This is where your go-to-market strategy starts morphing into your marketing plan. Start with the brand attributes you’re already using – your value propositions, customer messaging, tone of voice and emotional hooks – and make sure your localization effort includes reimagining them for each new market, not just translating the words. 

    (Just to blow our own trumpet a moment: working with Lokalise makes this easy. A complete end-to-end platform for localization of all your content, copy, and page designs, connected to a huge audience of professional translators or available to your own. You’ll soon find out how easy it can be to keep your messaging smooth and consistent everywhere, across all languages – whether it’s on your home page or a distant campaign in a faraway city.

    3. And don’t get sidetracked by one market!

    Some markets are easier to plan for than others. But if you do this, it’s what management consultants Renée Mauborgne and W. Chan Kim called a “red ocean strategy” – you’re swimming where your competitors already are. Giving equal attention to a “blue ocean strategy”, an untapped market, may offer greater potential. 

    That’s the point of an effective go-to-market strategy framework: you’re allowing for all opportunities, even if some are further off than others.

    Phase 3: Go to market!

    Our final phase is where the rubber hits the road – without smoking and screeching. It’s time for your go-to-market strategy to … go to market!

    1. Launch your localized products and services

    This is it: the big moment. Offering your localized site and products to actual consumers in the market you’re approaching. The only thing to remember here is that success is rarely immediate: you’re here for the long term, so follow your plan. Unless, of course, it’s really not working.

    2. Measure, test, learn – and roll in your learnings

    And that’s why Phase 3 never ends. The watchphrase here is continuous improvement: constantly checking the performance of your localized content against your KPIs and seeing where it could get better. This isn’t about correcting “failure” – it’s about changing course based on information received. Something any global business does, every day.

    A successful example: Plum’s go to market strategy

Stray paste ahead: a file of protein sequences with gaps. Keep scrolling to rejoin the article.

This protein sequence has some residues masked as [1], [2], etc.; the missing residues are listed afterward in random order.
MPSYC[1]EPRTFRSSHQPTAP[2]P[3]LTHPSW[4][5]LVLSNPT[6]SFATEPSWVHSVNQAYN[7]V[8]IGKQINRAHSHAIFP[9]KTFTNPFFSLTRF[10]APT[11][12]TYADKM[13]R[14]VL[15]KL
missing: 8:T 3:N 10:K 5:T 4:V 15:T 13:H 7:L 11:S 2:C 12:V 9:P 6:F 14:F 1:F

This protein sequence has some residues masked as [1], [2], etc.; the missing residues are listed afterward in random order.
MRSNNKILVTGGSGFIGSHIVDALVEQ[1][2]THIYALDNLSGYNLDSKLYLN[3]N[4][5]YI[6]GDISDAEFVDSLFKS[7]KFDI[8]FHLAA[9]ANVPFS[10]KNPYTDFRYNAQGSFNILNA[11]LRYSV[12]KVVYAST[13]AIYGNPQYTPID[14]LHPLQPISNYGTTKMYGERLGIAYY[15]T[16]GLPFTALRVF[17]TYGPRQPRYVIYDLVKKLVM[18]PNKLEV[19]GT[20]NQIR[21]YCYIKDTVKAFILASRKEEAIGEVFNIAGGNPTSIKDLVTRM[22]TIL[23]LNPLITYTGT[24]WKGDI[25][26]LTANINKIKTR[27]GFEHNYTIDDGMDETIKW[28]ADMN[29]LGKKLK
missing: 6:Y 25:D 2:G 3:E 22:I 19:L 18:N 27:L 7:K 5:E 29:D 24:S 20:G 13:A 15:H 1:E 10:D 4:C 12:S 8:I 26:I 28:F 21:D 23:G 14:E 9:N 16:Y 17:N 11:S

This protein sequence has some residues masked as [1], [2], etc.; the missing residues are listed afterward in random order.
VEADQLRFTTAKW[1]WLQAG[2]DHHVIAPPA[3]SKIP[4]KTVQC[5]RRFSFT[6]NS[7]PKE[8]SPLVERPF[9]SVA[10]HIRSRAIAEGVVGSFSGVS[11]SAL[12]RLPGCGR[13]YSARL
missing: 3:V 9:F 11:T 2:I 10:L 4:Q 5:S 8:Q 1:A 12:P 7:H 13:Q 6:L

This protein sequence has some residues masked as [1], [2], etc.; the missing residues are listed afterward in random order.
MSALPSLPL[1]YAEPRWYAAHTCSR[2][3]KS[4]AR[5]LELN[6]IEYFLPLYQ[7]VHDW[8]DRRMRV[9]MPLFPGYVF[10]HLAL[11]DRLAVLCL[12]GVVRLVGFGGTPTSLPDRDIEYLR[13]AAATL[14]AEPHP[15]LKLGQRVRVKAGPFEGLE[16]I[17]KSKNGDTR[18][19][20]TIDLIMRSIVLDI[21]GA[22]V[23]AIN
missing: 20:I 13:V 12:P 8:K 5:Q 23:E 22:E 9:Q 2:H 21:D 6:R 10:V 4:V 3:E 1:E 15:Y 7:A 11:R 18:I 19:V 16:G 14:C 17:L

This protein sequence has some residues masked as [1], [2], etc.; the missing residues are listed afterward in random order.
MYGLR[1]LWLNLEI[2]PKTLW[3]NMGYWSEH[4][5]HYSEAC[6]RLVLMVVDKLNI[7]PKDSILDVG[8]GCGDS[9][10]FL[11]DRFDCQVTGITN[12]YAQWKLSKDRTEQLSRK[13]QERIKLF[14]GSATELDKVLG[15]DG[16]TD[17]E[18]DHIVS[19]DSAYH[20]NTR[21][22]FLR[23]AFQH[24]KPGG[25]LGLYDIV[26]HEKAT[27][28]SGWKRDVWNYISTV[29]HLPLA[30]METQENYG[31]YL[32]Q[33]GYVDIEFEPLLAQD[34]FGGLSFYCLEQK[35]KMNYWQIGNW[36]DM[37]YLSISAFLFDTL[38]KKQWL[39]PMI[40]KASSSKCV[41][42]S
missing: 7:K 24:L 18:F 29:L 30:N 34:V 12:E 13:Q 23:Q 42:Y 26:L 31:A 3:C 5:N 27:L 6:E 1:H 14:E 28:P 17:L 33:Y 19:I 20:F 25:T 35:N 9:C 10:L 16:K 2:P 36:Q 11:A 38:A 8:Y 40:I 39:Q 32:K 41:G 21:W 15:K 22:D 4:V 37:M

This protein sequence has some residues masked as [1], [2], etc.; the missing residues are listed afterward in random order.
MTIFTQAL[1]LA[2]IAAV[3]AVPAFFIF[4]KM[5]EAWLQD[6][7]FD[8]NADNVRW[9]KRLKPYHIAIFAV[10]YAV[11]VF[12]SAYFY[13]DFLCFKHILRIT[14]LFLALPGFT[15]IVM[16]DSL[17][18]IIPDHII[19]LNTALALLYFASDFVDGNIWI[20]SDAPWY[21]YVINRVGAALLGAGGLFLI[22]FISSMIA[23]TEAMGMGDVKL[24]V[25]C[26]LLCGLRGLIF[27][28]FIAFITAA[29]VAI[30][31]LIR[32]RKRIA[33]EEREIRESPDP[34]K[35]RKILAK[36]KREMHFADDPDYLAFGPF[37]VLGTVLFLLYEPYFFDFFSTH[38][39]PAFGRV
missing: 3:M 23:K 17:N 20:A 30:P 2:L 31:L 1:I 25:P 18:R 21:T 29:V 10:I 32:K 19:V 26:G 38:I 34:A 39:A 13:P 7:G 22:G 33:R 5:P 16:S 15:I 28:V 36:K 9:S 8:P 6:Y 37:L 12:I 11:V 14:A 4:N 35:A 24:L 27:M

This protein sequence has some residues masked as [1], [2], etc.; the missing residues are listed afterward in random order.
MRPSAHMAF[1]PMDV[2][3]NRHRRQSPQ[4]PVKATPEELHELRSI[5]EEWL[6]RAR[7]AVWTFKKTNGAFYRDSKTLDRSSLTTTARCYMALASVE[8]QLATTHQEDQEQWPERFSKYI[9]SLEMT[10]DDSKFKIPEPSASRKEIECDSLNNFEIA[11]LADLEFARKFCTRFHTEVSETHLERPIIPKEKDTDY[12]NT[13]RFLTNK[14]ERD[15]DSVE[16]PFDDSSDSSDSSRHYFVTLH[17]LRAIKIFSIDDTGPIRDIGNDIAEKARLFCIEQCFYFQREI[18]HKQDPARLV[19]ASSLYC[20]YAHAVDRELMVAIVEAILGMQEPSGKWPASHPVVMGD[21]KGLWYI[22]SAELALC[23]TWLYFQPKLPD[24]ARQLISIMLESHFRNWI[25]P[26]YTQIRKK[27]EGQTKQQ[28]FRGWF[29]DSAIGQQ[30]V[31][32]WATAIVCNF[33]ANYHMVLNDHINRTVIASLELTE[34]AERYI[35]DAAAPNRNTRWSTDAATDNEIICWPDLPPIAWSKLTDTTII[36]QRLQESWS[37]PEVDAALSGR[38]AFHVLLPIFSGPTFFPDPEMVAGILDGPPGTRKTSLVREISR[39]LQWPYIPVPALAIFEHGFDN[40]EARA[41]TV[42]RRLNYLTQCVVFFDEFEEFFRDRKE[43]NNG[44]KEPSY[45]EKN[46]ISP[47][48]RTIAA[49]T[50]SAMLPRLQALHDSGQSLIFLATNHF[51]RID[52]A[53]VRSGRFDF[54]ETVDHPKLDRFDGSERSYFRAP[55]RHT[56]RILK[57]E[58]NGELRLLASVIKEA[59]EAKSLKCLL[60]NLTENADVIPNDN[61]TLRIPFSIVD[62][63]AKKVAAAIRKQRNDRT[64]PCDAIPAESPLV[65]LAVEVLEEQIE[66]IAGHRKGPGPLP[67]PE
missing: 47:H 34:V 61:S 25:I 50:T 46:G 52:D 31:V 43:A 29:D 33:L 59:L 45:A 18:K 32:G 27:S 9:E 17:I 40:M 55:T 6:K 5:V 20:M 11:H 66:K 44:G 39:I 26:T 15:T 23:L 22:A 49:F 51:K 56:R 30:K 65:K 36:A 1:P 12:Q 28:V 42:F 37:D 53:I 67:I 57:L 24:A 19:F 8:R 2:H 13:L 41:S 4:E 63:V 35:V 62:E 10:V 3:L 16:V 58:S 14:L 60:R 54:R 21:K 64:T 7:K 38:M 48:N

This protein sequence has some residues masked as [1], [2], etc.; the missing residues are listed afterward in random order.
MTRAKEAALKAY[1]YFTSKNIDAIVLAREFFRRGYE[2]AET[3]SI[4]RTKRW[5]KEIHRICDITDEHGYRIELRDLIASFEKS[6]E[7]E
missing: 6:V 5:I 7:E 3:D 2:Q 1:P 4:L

Let’s finish with a success story. Mobile money assistant app Plum worked with Lokalise to roll out into several new markets, translating content in each one. What impressed us about the company’s GTM approach was the way all departments had a voice.

    At Plum, GTM strategy is led by the cross-company leadership group and every department has an equal say. The Product group makes sure new features and functionality are right for the new audience being approached; Engineering has the role of confirming everything works as advertised and is safely out of beta. While Marketing delves deeply into customer needs as time goes on and feeds back improvement suggestions to the technical team, informed by people at the coalface: those in Customer Support. 

    Plum’s approach makes sure all relevant information is listened to, captured, and used for ongoing improvements – with each new feature being appropriately localized on the right timescale.

    So that’s your go-to-market strategy template. Feel free to adopt it, adapt it, extend it however you want – it’s your success we’re interested in.

    And when you’re ready to move, why not talk to us at Lokalise? We’d love to be part of your go-to-market journey. 


    1. What is a go to market team?

    Your go-to-market team is a diverse group of professionals drawn from multiple areas of your business, with the goal of creating a plan that maximizes your potential for success in every market you’re moving into.

    2. Where can I find more information on international go-to-market strategy?

    Check out our localization course for marketers with Antoine Rey, SVP Customer Development at Argos Multilingual, who has over 25 years experience working with successful international technology organizations.

    In the course he reveals some of the insights and examples he has collected, including the most successful and common frameworks for localization and how to position it as a growth strategy.

    Localization for Marketers course on FutureLearn

    In our localization course for marketers, Antoine Rey, SVP Customer Development at Argos Multilingual, reveals some of the insights and examples he has collected over 25 years, including the most successful and common frameworks for localization and how to position it as a growth strategy.

    Sign up